By Betsi Oliver
Clean Pacific, a conference for the oil spill prevention and response community, added a track this year with the theme of “communications.” I attended the conference to host the Council’s booth. In sessions and conversations throughout the event I heard one message coming through, loud and clear, about community relationships and trust:
The key to effective communications during a crisis, such as an oil spill, is long-term community relationships. The key to meaningful community relationships is trust. This trust is built on transparency, listening, and engaging key stakeholders in planning and preparation well in advance of any crisis.
The liaison from Canadian pipeline company Trans Mountain, for example, said that their practice of radical transparency met resistance in the company at first. Over time, however, it has proven effective. Sometimes the public misconstrues their messages, but with clarification and mutual dialogue, the community relationships are growing stronger.
This echoed a similar message I heard at an International Association for Public Participation training a few months earlier. Presenters wrestled with how we engage and inform communities in this era of mistrust. Businesses, government, and media are no longer regarded as reliable sources of accurate information. Even non-profits are losing credibility with the public. The recommendations were to seek deep ties to community members, to listen, and to share information, good or bad, transparently.
This sounds like old news to us. From the beginning, the Council fostered deep community ties, transparency, public engagement, and long-term relationships. Our interactions with industry, regulators, and our communities are based on science and the best interest of all stakeholders. We are a unique partner for industry, giving them a platform to provide information, answer questions, and listen to stakeholders, which helps them also develop long-term relationships.
The Council is ahead of the curve. We were created in part to be a model for the development of similar citizen oversight organizations across the country, so it makes sense. Our knowledgeable and active volunteers continually reinforce our deep community ties by sharing the message of who we are and what we do, and by listening to their member entities’ concerns.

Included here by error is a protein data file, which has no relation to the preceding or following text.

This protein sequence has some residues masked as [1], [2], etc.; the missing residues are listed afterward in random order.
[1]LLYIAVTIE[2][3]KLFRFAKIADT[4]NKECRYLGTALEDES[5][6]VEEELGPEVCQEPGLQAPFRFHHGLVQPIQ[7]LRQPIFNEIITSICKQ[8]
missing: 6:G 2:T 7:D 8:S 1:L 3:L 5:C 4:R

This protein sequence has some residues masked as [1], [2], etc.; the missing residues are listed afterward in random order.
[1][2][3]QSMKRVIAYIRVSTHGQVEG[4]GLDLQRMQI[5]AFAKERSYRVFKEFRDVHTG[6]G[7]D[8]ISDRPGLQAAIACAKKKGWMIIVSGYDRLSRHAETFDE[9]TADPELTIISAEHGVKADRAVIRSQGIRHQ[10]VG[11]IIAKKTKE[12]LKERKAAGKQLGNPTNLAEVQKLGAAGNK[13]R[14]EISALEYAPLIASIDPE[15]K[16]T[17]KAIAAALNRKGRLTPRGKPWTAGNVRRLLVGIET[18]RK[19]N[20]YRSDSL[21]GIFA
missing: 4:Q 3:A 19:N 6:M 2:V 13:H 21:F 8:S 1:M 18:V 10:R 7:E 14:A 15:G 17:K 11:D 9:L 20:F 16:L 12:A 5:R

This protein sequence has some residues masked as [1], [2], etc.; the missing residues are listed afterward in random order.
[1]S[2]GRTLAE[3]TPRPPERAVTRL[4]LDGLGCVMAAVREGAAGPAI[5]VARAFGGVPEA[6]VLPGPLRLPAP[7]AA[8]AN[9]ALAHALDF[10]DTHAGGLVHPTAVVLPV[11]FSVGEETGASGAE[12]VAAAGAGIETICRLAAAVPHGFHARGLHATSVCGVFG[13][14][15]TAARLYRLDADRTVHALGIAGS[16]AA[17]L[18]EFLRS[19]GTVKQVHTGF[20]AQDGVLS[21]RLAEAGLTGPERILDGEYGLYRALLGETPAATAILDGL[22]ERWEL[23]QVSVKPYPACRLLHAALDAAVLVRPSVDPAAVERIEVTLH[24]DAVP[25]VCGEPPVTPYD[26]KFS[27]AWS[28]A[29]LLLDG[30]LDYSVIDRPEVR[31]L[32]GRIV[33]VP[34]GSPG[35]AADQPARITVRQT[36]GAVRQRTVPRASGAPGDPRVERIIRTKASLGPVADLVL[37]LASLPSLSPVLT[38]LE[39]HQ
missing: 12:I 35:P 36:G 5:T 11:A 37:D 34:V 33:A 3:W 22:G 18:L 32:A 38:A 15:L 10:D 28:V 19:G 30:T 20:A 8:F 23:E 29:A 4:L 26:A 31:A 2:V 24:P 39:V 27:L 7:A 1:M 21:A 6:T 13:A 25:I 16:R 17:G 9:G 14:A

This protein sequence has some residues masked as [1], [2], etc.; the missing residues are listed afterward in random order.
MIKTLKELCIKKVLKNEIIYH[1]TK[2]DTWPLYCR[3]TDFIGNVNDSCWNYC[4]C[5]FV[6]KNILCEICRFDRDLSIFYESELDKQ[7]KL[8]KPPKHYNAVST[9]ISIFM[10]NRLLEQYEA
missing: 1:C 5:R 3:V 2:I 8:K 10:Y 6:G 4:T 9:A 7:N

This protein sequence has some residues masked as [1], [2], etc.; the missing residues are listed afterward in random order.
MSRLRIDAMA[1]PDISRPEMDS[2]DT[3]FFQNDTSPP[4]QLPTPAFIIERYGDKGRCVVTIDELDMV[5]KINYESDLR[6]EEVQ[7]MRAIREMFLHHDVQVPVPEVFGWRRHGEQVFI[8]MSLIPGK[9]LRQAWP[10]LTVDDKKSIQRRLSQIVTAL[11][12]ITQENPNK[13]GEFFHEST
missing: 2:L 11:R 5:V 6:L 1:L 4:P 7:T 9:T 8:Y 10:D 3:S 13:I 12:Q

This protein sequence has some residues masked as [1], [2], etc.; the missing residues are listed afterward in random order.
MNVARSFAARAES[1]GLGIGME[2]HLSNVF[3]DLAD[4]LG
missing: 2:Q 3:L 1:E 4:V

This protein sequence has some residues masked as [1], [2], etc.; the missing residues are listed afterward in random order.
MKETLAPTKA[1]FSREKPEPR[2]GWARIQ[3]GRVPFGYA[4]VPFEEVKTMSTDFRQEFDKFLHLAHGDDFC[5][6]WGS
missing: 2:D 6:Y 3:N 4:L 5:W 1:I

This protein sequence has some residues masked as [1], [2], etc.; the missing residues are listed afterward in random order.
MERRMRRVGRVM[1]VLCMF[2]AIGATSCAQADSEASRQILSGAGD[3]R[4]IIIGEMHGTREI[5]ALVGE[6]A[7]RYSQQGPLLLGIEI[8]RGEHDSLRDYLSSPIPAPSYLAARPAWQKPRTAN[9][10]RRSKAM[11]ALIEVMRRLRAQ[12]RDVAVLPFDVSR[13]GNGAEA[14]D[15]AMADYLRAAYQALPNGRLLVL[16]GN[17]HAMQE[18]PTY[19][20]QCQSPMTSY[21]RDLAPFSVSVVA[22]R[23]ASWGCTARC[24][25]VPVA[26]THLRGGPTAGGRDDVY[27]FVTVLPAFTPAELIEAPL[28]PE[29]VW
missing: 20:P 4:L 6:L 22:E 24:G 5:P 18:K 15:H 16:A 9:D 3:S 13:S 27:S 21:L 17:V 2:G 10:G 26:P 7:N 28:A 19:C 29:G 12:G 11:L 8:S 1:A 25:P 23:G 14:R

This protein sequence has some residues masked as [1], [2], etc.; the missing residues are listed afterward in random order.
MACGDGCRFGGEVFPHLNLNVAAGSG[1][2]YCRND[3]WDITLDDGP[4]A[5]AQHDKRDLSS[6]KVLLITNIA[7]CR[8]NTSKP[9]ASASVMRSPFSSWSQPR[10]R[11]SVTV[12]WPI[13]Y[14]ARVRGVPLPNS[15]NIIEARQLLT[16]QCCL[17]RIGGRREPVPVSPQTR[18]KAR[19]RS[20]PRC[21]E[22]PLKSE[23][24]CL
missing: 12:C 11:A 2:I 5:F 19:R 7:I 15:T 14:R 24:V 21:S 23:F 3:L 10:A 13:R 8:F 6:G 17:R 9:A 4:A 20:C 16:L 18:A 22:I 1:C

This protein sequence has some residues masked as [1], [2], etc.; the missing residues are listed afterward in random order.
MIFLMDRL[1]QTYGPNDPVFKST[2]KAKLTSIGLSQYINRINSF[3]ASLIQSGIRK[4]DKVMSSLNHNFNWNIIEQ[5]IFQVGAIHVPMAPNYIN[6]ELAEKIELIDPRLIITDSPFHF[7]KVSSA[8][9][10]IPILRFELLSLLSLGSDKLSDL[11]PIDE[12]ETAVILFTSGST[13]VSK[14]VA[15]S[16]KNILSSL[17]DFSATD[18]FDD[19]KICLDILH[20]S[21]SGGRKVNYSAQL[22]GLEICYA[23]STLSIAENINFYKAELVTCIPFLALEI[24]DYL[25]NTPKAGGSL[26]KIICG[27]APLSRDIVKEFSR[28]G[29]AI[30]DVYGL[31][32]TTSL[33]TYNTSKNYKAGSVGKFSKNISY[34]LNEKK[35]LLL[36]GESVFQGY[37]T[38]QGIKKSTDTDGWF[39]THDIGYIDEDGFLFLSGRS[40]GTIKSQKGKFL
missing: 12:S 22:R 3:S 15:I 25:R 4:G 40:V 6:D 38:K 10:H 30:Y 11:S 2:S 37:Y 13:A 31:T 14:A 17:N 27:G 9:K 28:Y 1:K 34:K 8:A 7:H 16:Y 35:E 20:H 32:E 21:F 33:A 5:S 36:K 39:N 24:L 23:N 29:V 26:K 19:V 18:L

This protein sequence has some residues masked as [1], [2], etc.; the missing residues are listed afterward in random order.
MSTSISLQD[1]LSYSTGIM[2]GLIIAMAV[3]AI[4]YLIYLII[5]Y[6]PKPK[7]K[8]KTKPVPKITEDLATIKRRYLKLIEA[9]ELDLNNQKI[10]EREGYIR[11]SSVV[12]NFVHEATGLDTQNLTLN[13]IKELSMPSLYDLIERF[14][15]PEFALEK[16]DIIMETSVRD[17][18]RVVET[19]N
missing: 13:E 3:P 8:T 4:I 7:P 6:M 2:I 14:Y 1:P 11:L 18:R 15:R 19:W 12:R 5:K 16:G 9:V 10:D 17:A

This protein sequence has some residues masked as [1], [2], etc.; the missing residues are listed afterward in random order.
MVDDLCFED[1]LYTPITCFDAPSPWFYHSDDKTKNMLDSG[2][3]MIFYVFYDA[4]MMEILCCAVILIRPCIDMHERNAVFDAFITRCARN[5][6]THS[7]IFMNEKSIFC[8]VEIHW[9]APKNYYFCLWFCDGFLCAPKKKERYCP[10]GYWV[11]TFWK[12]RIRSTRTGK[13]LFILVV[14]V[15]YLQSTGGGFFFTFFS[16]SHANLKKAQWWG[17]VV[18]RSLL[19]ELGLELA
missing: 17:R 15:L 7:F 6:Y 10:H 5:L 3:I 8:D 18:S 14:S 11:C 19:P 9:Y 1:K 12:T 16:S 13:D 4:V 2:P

Sharing the Council’s mission and message can be fun. Already this year volunteers have mentored teens, judged an ocean sciences quiz bowl, rode bikes in Washington D.C. between visits with legislators, eaten dim sum together, told stories about their lives’ impacts, shared photos, rode a Southwest Alaska Pilots Association boat, toured the pipeline terminal, and more.
Outreach by our volunteers is also effective. Our best social media responses come from posts that show our volunteers having fun while spreading our mission. The Council is most effective at sharing its message when volunteers connect us to their local community’s happenings, spread the word, and bring their friends. When a Council volunteer who is a trusted member of the community shares an informed message, others listen and believe it more readily.
I’m proud to be a part of this Council that has led the field in cultivating community relationships, transparency, and trust for almost three decades.